A proposal for opioid REMS was published by the FDA in June 2010. Shortly afterwards, on July 22-23, 2010, a joint meeting of the Anesthetic and Life Support Drugs and the Drug Safety and Risk Management advisory committees discussed the proposed REMS but voted them down, 25 to 10 (www.fda.gov/Drugs/DrugSafety/InformationbyDrugClass/ucm163647.htm). Nevertheless, the role of advisory committees is advisory only, and the FDA is expected to come out with their final opioid REMS requirements in the next few months (if not sooner). The manufacturers of the covered products will then have 120 days to respond. Thus, one can say that the REMS sleep at the moment, and when they will wake is not yet known.
While the FDA is deciding on their course of action, it is important to note that other government agencies (both federal and state) have also noticed the prescription opioid overdose problem. Most of these actions will likely restrict, or at least “guide,” prescribers and dispensers in treating their patients in pain, and I admit that I am always nervous when legislators dabble in medicine. Despite this bias, however, it was even clear to me last July (when I voted FOR the REMS as a reasonable first step) that many of the concerns advisory committee members had with the proposed REMS were outside the FDA’s jurisdiction to correct (even under FDAAA). In the last part of this article I will discuss some of these concerns—largely replicating my May 2009 comments to the FDA, but with updates of some of the non-FDA activities taking place in the country that are relevant to the topic.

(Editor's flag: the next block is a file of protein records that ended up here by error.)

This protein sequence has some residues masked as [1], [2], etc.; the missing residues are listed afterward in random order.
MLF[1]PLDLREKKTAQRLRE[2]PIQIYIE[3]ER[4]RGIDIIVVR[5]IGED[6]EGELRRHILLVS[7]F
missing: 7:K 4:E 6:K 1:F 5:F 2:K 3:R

- REMS should cover the entire class of opioid medications—not just long-acting opioids. This has certainly been a concern about the way the FDA views opioid REMS from the start. People can die from any opioid. Past experience has shown us that any attempt to regulate only a few opioids will drive prescribers, users, and particularly misusers of these medications to other, less stringently regulated, opioids that may be less effective therapeutically and actually may pose greater addictive or toxicologic risks. Indeed, it may be said that it is only for the opioid abuser that any opioid will do! Whether such class-wide REMS would drive prescribers or smaller manufacturers to completely abandon opioids is not known, but would likely depend on other details of the REMS. For example: